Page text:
I’m also doing a little self-exploration, thus following one of Elder Bednar’s admonitions: “Learning by faith cannot be transferred from an instructor to a student through a lecture, a demonstration, or an experiential exercise; rather, a student must exercise faith and act in order to obtain the knowledge for himself or herself.”

Here’s what I’ve found out:

Mark Canada, in “Students as Seekers in Online Courses,” offers good advice, as Tyler has already pointed out: “To help students adjust to working effectively as independent learners, professors should emphasize the pursuit of knowledge – perhaps even using words such as “seek” and “explore: -- when communicating with their online students.” I’m trying to do that – my word of the semester is “challenge.” I know each of the students I have in this section are capable of doing the work that’s being asked of them. Over the past two weeks, we’ve spent time together learning, and I’ve learned which students are the eager beavers and which ones need a bit of cajolery. Thus the challenges – dig deeper into the articles, find what you like, what you don’t agree with, and share it with the class. These challenges are calls to action – something Alan Murray, Uncharted’s president, urges us to do all the time as we try to take our creation at www.uncharted.net and turn it into a successful social media platform. We can unfurl the flags and put out the welcome mat and pay jugglers to stand at the doors, he says, but until we ask our visitors to do something – to submit a story, upload some photos, etc. – they won’t feel obliged or encouraged to do so, even if they’ve come to us of their own free will.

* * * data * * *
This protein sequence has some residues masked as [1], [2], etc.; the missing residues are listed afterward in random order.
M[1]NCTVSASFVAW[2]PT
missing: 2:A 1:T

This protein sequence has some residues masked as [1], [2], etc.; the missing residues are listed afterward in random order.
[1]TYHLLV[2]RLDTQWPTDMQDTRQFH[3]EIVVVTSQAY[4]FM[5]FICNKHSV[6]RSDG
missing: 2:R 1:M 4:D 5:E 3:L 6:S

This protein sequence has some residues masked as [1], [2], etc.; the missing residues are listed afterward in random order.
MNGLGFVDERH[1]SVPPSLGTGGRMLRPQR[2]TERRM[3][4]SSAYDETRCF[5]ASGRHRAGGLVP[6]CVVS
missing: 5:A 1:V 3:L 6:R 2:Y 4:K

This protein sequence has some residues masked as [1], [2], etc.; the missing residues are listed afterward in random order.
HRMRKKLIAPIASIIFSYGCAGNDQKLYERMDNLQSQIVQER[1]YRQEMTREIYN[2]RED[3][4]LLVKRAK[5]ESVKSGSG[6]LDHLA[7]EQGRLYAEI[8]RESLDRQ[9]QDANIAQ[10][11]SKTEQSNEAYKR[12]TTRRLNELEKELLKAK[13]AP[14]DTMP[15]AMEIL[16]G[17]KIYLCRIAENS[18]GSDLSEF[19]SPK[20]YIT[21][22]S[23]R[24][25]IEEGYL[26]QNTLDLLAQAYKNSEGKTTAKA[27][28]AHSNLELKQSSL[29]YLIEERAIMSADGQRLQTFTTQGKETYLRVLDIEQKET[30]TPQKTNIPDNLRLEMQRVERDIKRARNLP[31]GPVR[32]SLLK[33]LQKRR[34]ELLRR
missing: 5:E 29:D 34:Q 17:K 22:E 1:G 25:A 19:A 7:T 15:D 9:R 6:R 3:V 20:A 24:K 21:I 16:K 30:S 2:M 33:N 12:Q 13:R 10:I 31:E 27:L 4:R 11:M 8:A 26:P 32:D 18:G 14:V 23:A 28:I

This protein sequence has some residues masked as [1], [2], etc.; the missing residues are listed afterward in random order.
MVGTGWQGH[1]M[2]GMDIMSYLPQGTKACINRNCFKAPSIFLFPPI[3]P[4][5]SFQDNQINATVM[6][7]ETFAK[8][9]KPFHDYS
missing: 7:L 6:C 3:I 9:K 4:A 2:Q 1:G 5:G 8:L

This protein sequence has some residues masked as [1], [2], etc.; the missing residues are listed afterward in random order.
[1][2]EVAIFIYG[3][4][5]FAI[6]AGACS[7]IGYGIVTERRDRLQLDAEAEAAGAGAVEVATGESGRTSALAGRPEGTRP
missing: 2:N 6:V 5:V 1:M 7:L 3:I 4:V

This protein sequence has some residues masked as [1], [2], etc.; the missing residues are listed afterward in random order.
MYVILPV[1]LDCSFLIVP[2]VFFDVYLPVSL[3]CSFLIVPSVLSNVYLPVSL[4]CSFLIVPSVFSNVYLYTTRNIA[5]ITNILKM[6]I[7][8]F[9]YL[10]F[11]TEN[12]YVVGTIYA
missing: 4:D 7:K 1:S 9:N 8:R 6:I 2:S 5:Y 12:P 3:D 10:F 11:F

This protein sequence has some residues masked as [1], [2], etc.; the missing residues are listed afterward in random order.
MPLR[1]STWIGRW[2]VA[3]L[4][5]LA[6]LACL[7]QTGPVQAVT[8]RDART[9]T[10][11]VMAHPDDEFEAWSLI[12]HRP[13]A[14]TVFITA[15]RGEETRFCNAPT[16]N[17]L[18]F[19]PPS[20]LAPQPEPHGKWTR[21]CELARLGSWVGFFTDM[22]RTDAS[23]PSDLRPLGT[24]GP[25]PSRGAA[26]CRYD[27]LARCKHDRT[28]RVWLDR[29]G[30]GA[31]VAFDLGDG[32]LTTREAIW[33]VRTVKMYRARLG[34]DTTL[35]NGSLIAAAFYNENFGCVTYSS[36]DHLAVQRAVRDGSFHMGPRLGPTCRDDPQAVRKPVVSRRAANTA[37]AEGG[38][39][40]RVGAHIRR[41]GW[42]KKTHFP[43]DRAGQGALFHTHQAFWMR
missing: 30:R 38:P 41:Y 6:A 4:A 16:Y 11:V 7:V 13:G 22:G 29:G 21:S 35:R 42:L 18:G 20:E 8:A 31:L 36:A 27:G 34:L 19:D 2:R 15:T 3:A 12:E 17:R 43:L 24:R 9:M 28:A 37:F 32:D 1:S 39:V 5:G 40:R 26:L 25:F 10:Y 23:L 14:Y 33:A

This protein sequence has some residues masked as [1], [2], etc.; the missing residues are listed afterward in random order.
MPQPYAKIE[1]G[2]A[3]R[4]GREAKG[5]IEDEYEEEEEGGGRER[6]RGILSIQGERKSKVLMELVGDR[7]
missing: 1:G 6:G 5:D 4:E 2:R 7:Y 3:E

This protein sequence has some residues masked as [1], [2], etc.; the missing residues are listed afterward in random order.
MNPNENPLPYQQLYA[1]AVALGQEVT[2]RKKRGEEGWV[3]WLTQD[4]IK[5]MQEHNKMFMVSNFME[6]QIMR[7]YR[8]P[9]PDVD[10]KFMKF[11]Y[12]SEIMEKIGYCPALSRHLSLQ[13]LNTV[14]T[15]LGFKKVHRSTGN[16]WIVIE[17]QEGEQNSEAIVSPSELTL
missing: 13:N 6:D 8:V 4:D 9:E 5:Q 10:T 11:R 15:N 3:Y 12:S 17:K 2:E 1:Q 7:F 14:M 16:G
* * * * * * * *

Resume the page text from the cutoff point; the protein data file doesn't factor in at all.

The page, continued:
Note I use the word cajolery here. That’s for shorthand purposes, not meant to bear the baggage the word brings with it. One of the things I hope to emphasize with my students throughout this semester and, BYU-Idaho willing, further semesters, is that no matter their chosen major, they’ll need to be effective communicators. I plan on pointing them to a paper called “Do Scientists Understand the Public,” written by Chris Mooney for the American Academy of Arts & Sciences. Mooney’s thesis is that scientists in general either need to do a better job of communicating with the public in order to convey the import of their scientific research or to solicit the help of professional communicators to do so in a way that leads the public to positive calls for action, rather than leading them to preconceived notions or knee-jerk political opinions of science because the principles haven’t been clearly communicated.

Mooney, in his paper, commends the US Nuclear Regulatory Commission as an example of a scientific agency that has “undertaken new measures to strengthen public support of its activities.” Part of that includes a careful watch that cajolery or condescension doesn’t enter into the picture. Mooney writes: “According to Janet Kotra, head of the NRC’s High-Level Waste Public Outreach Team, these steps include improving the ability of government scientists to engage with citizens in well-designed, effective public meetings. As Kotra put it at the American Academy meeting: ‘I will never forget a former colleague who said, ‘You mean, I have to dumb down my presentation for Ma and Pa Kettle?’ And of course, the answer to that is, yes, if you see it that way. But if you see it that way, I don’t want you talking to them.’”

So as I issue my challenges and calls to action, I’m trying to do it in a manner that encourages my students to act, rather than to be acted upon. “Learning by faith and from experience are two of the central features of the Father’s plan of happiness,” Elder Bednar writes. “The Savior preserved moral agency through the Atonement and made it possible for us to act and to learn by faith. Lucifer’s rebellion against the plan sought to destroy the agency of man, and his intent was that we as learners would only be acted upon.” I hope my choices – and the Spirit – help me avoid such situations.